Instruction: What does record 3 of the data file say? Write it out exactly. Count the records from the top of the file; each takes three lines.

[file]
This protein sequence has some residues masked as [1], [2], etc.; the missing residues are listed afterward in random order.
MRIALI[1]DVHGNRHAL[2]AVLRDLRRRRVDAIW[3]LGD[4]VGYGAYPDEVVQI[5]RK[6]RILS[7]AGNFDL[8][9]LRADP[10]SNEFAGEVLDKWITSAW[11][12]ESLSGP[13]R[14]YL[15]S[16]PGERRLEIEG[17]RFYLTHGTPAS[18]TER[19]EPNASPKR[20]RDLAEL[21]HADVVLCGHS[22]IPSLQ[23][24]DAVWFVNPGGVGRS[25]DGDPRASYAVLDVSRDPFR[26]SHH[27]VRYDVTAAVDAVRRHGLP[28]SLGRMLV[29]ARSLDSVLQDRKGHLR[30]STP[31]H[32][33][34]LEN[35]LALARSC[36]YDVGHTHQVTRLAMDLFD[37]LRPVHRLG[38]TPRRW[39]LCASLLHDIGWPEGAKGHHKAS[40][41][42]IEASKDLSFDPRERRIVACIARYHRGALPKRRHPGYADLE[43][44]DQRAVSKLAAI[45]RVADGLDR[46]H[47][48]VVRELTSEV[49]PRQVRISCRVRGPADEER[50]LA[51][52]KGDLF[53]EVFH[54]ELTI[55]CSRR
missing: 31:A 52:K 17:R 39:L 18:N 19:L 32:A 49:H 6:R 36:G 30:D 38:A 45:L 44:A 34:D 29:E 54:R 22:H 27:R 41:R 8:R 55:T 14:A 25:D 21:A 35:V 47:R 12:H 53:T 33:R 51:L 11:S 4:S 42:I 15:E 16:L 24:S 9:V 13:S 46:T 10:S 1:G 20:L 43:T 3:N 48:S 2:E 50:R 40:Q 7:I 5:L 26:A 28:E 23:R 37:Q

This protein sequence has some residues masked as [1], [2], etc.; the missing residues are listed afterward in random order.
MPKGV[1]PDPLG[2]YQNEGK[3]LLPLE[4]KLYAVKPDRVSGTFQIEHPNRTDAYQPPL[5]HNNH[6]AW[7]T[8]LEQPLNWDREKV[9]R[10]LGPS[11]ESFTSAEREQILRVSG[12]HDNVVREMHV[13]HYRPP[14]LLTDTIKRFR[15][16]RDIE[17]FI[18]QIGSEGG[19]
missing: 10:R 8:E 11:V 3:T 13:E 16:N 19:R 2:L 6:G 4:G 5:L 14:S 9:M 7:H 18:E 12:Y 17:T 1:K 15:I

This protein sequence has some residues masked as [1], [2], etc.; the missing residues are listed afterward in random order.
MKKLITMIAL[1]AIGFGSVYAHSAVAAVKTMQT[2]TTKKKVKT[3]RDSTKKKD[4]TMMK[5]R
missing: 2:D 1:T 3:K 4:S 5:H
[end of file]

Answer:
This protein sequence has some residues masked as [1], [2], etc.; the missing residues are listed afterward in random order.
MKKLITMIAL[1]AIGFGSVYAHSAVAAVKTMQT[2]TTKKKVKT[3]RDSTKKKD[4]TMMK[5]R
missing: 2:D 1:T 3:K 4:S 5:H